5 Japanese Foods You Have to Try

Kamikoto Chef Knife

Today, you don’t have to visit Japan to enjoy its cuisine.

In the West, countless Japanese restaurants and sushi bars bring authentic foods to customers who may never get to travel to the Land of the Rising Sun. Without doubt, Japanese cooking produces some of the most exciting dishes in the world, loaded with powerful flavors, eye-popping colors, and exquisite presentation.

Whether you’re flying to Japan or hunting for a new Japanese dish to try at home, here are five you have to try …

Ramen

Chances are, you’ve heard of ramen. But do you know what it is?

This is a bowl of wheat noodles served in miso soup or soy sauce, with plenty of extra bits and pieces. Popular ramen additions include seaweed, egg, onion, pork, and other vegetables, creating a strong diversity of flavors and textures.

Different areas of Japan tend to have their own ramen. In Tokyo, for example, ramen is generally made with thin noodles in a chicken broth (with soy flavorings), as well as nori, egg, and spinach.

Tempura

Tempura’s a common fixture at Japanese restaurants, even here in the West.

This is basically deep-friend vegetables and seafood, cooked in sesame oil until deliciously crispy. While it may lack the vibrant mix of color we usually expect of Japanese food, it has a crunchy texture and puts a different spin on ingredients we see often.

With a dish of soy sauce, tempura’s a great start or accompaniment to a meal.

Unagi

Another popular dish, Unagi consists of charcoal-grilled river eel prepared with sweet barbecue sauce.

The name itself is the Japanese term for ‘freshwater eel’, and restaurants specializing in unagi are a common sight. It’s one of the most traditional foods, and is especially popular over the summer months, when it’s in fresh supply.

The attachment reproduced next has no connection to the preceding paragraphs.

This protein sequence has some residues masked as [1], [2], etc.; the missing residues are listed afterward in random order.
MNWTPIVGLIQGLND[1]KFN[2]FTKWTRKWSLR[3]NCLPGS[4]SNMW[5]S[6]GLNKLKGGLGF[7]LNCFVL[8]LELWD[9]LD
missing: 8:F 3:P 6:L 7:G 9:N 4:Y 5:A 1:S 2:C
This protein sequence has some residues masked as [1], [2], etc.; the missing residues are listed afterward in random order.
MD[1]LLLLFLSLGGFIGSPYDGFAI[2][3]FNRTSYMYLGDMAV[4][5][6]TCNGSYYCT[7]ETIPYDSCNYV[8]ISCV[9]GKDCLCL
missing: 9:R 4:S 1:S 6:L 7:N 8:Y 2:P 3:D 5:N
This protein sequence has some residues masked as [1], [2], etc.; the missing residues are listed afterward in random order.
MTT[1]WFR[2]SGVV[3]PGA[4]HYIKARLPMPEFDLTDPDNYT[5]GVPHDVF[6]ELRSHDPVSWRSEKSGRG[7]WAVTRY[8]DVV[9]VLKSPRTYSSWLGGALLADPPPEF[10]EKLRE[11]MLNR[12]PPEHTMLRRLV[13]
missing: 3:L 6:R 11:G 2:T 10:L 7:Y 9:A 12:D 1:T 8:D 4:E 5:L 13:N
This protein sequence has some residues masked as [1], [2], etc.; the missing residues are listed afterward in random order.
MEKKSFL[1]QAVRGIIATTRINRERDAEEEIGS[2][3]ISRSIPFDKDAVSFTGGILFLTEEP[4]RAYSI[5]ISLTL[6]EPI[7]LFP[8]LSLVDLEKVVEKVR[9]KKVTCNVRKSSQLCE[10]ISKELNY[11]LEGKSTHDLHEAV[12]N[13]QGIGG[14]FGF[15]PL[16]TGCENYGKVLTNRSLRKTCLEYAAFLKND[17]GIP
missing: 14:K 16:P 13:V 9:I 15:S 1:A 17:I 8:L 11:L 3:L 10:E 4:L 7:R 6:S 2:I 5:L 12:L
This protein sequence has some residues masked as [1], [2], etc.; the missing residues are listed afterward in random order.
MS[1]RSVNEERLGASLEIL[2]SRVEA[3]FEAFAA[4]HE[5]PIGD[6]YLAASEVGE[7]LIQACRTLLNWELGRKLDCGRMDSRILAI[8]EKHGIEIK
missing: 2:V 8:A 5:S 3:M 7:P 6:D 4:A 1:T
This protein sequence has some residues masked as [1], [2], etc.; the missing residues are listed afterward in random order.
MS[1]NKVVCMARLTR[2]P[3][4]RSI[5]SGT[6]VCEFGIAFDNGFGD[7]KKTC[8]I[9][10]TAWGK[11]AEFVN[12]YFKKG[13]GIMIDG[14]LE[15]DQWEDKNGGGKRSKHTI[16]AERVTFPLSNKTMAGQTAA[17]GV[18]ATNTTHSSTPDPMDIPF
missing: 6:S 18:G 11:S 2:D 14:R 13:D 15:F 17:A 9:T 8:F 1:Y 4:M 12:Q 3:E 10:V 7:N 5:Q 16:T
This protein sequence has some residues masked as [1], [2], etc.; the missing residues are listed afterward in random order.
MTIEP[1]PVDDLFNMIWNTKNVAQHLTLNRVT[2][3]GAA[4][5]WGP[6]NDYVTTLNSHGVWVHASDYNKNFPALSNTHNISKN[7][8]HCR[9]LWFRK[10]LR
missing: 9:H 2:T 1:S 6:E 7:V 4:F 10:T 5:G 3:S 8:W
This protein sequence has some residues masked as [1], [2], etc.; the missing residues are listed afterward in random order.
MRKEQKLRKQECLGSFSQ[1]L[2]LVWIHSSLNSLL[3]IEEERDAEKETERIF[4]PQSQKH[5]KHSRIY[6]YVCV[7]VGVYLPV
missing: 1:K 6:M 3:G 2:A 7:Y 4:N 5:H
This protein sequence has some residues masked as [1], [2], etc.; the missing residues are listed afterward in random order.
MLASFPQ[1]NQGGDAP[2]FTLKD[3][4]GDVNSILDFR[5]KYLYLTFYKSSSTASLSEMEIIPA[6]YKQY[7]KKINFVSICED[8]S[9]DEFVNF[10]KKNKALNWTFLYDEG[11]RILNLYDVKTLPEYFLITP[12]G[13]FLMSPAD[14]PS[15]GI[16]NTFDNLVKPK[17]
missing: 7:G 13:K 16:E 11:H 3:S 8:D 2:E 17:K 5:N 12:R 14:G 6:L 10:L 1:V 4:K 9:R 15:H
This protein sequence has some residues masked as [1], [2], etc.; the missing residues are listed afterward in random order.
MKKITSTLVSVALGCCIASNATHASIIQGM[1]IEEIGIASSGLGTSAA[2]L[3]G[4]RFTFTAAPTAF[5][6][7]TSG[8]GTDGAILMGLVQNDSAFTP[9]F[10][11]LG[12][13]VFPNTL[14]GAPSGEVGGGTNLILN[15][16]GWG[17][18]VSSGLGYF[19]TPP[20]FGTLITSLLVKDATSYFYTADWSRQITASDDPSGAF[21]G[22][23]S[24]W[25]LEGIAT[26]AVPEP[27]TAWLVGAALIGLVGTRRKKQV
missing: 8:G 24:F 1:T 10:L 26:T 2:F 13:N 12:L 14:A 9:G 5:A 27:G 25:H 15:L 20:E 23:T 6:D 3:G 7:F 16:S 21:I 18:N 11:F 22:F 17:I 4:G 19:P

Soba

You may have heard of Soba. This is a well-known fixture of Japanese cuisine, made with fine buckwheat noodles usually produced in mountainous areas.

You’ll typically find soba served on a bamboo mat, accompanied by a broth in which to dip it. Alternatively, restaurants may provide it with a soy sauce instead.

Soba’s sold in countless places across Japan, in settings as diverse as fast-food establishments to more sophisticated, expensive venues. Soba is also a healthy option, as it’s loaded with all types of amino acid – so it’s delicious and good for you!

Kaiseki

Last but by no means least – kaiseki!

This is one of Japan’s most traditional foods, a dinner across multiple courses. It’s renowned for the impressive range of skills and knowledge needed to create it.

Kaiseki is regarded as a serious art-form, demanding a delicate balancing of aesthetics, texture, taste, and color, with only in-season ingredients. Presentation is obviously critical to Japanese cuisine, and especially so in this dinner.

Numerous dishes may be included in a kaiseki, as chefs see fit, including various soups, sushi, vegetables, rice, and desserts.

For anyone yet to try Japanese cuisine, it really is a whole new world of taste. Delicious, colorful, artistic – unlike anything else!

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